A lot of children and adults on the autism spectrum find social skills challenging. Most share the natural human desire to interact with others and build strong relationships. Though they often don’t have the social skills to engage with others and build healthy friendships. Thankfully ABA therapy has proven to be one of the most effective methodologies for helping people with Autism Spectrum Disorder to develop the social skills they need to develop long-lasting healthy friendships.

When you partner with the ABA specialists at Magnolia Behavior Therapy we bring our considerable experience to help children and adults of all ages to improve their social skills. This often includes enhanced and guided participation in the community activities that support progressively improving outcomes. The end goal being a greater sense of personal happiness as well as the ability to make and retain healthy friendships.

Defining Social Skills & How To Improve Them

Social skills are often thought of as rules, morays, customs, and abilities that help guide a person’s interactions with others in a positive manner that deepens interpersonal connection. As members of a truly social species all human beings enjoy a greater sense of well-being when they are supported by strong social connections. This includes a variety of skills and processes that we pick up as we grow and interact with others.

Though for children and adults on the autism spectrum learning, acquiring, and reinforcing these critical social skills, can be challenging.

ABA therapy techniques, like those used by the specialists at Magnolia Behavior Therapy use many of the following techniques to help individuals on the autism spectrum to develop positive social skills toward building and maintaining strong, healthy friendships.

Teachable moments with direct instruction to help “Practice” social skills in realistic settings

Practice Makes Perfect !

  • Focusing on timing and attention
  • Supporting enhancing communication techniques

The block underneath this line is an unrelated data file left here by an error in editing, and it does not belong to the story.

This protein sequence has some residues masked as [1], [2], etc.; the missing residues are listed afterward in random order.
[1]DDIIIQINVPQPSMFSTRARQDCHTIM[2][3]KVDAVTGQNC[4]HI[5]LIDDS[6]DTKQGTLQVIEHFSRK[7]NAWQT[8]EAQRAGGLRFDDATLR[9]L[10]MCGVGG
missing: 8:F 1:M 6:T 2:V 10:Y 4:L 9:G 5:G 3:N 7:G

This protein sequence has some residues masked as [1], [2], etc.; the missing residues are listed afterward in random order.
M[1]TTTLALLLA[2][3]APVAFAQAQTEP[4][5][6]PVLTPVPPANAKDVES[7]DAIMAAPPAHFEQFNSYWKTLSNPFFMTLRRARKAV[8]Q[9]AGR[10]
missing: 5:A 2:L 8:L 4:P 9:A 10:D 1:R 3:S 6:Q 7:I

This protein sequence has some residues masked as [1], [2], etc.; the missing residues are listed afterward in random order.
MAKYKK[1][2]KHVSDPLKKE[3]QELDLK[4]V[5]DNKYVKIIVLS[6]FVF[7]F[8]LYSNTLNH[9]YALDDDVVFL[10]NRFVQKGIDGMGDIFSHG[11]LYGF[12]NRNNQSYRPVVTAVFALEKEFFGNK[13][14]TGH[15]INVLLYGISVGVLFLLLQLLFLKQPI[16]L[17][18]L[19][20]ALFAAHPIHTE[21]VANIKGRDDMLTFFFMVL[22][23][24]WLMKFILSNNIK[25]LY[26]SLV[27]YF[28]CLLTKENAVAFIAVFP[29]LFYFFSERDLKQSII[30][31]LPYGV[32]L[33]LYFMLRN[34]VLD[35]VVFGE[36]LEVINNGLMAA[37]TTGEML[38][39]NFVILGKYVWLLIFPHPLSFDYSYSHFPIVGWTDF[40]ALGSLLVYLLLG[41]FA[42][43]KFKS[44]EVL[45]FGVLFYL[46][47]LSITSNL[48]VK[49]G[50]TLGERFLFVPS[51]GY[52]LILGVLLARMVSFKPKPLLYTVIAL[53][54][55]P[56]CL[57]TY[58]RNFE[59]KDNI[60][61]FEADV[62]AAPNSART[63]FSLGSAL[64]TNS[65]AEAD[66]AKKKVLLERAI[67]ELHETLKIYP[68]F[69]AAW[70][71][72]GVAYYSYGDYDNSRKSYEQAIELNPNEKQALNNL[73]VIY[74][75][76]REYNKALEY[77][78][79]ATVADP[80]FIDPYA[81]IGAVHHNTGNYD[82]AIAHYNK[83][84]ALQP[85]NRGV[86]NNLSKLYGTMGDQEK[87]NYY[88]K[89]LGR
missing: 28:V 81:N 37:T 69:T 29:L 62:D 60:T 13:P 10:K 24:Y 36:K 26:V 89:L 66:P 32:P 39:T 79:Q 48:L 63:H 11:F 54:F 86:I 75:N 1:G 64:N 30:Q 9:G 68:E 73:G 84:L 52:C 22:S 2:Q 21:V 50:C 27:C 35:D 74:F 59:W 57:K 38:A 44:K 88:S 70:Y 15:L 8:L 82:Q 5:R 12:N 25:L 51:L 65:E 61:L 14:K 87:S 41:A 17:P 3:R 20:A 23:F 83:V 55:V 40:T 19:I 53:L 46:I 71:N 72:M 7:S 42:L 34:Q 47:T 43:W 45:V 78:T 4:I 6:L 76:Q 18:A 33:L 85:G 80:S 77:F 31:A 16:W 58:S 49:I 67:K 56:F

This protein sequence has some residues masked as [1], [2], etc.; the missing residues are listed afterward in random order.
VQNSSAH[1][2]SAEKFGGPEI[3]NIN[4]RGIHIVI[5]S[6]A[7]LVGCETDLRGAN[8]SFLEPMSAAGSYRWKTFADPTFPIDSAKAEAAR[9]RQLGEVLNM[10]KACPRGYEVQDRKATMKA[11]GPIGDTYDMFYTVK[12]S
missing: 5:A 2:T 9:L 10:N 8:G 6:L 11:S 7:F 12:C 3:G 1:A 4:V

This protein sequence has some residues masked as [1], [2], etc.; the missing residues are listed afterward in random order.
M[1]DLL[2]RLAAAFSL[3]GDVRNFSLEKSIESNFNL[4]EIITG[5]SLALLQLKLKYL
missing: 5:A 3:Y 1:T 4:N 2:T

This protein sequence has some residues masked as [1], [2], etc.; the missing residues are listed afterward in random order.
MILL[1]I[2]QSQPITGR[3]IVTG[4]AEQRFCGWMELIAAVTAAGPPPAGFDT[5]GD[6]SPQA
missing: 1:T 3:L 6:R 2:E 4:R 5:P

• Supporting sensory integration
  • Learning new behaviors that help predict important social outcomes
  • Building up cognitive and language skills

ABA Strategies Employed In Social Skills Training

Magnolia Behavior Therapy’s ABA specialists employ a variety of positive behavior support strategies as part of our proactive social skills training strategies. Our therapists work closely with patients to reduce and ultimately prevent problematic social behaviors. At the same time, we strive to reinforce and increase appropriate social behaviors. This involves setting up many opportunities for appropriate social engagement so the learner can practice newly learned social skills.

  • Pivotal Response Treatment (PRT)
  • Natural Environment Teaching (NET)
  • Social Scaffolding
  • Proactive strategies
  • Using social stories
  • Roleplay
  • Priming
  • Verbal Behavior Training (VBT)
  • Planned ignoring
  • Verbal redirection
  • Behavior contracts
  • Reward systems
  • Positive behavior support strategies

Reinforcing Social Skills Development

While social skills and coping mechanisms are introduced in the therapeutic process, reinforcing them and developing friendships with long-term social investment are also aided by other professionals and the family. This means things like practicing with the family support group, as well as interacting with peers.

Magnolia Behavior Therapy provides parents, families, and caregivers with training and resources to help support social skill development. This is often a critical first step toward engaging in larger-scale peer-to-peer interaction.

Using Groups To Bolster Social Skills

When the child or adult is ready to engage in larger-scale peer-to-peer interactions, social skills groups tend to offer opportunities for people on the autism spectrum to practice their social skills. A lot of these social groups follow commercially available social skills guidelines and are often facilitated or overseen by ABA specialists.

Benefits Of Social Skill Groups

There are several benefits to guided social skill group exercises for individuals with autism spectrum disorder. This includes, but is not limited to the following:

  • Providing a predictable structure and predictability
  • Helping to breakdown abstract social concepts into concrete actions that can be easily understood
  • Simplifying the language based on age and engagement level
  • The ability to work in pairs, teams larger groups
  • Fostering a sense of cooperation and partnership
  • Integration with varied learning opportunities
  • Fostering a great sense of self-awareness
  • Improving self-esteem
  • Opportunities to practice social skills in real-life settings